My growing dissatisfaction with the games produced by the industry has been troubling me of late. I've purchased three games this past month, and although they all please in the average sense, nothing is blowing me away. Prince of Persia was a sure-fire bet to be a crowd-pleaser, and while my take-away experience with it was in general a positive one, I can't get past the negatives, nor the lack of anything truly innovative. Yes, it's a good game. No, it doesn't get my vote for game of the year, and I would not have given it the insanely high marks it's been getting (as high as 9.6).
That's not to say that the rest of you shouldn't like it. Hell, love it. Please. Lust after the beautiful wall-striding and swinging backflip jumps off a wall to a nail-biting ledge-grab. If you enjoy their combat system, kudos to you. I want to be sitting where you're sitting.
But the problem doesn't lie with the game-developer, or general consumer. It's me. I'm afraid that I've killed my only remaining hobby.
This happened to me years ago when I started working in traditional TV and film animation (paper, pencil, Saturday morning, etc.). I stopped drawing in my spare time (which was the love of my life) because I was doing over 80 drawings a day sometimes, and I no longer cared to draw after that kind of workload, especially if I wasn't getting paid to do it.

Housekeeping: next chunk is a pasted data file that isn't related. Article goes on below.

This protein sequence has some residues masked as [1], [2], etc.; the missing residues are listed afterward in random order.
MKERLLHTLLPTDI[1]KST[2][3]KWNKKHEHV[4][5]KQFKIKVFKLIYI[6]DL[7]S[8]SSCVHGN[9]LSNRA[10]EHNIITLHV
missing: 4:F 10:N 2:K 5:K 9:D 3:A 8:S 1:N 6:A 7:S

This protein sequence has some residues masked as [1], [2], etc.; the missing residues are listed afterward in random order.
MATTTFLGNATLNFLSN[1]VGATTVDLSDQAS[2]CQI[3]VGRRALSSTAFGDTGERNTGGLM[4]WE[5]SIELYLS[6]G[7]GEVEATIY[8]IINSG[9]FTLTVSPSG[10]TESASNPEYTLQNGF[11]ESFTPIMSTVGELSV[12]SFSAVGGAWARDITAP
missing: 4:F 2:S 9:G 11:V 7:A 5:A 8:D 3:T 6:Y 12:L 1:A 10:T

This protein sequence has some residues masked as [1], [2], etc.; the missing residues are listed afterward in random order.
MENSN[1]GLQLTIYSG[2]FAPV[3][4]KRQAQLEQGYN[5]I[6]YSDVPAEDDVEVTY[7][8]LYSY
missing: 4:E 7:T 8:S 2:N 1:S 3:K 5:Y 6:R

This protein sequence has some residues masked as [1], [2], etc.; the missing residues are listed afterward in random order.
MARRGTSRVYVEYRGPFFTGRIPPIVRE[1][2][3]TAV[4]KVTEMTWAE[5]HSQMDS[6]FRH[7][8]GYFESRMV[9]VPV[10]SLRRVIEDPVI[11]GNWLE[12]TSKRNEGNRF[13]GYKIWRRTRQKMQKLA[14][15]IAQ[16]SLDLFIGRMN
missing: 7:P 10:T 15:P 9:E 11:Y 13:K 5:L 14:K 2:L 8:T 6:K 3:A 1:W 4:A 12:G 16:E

Now I work in videogames. I've been making them for a living for three years now. I know the ins and outs of a game engine, at least as far as gameplay is concerned. When I play other people's games, I start only seeing the flaws in the system: animations that could have looked better, interpolation systems that are too linear, poorly weighted models and ineffective approaches to game balancing. Clumsy non-intuitive interfaces. Tired level design. Pointless hoop-jumping game mechanics. I hate this attitude. I want to go back to the blissful ignorance of sitting down and enjoying the gaming experience. This is like seeing the most mind-blowing magic trick ever, and then having someone explain the trick after you've demanded to know how it's done. It's a very deflating experience.
I don't expect many people to identify with this process; I'm really looking for other developer thoughts and comments. I know there's a few of you who read this site, and I want to know if you're going through a similar experience. Is this just a phase? Does it ever get better? Are you still actually playing other people's games? I know a few older game developers, and they don't play games anymore, and I think it has everything to do with seeing the man behind the controls for Oz; once you know how it's done, the magic starts to wane.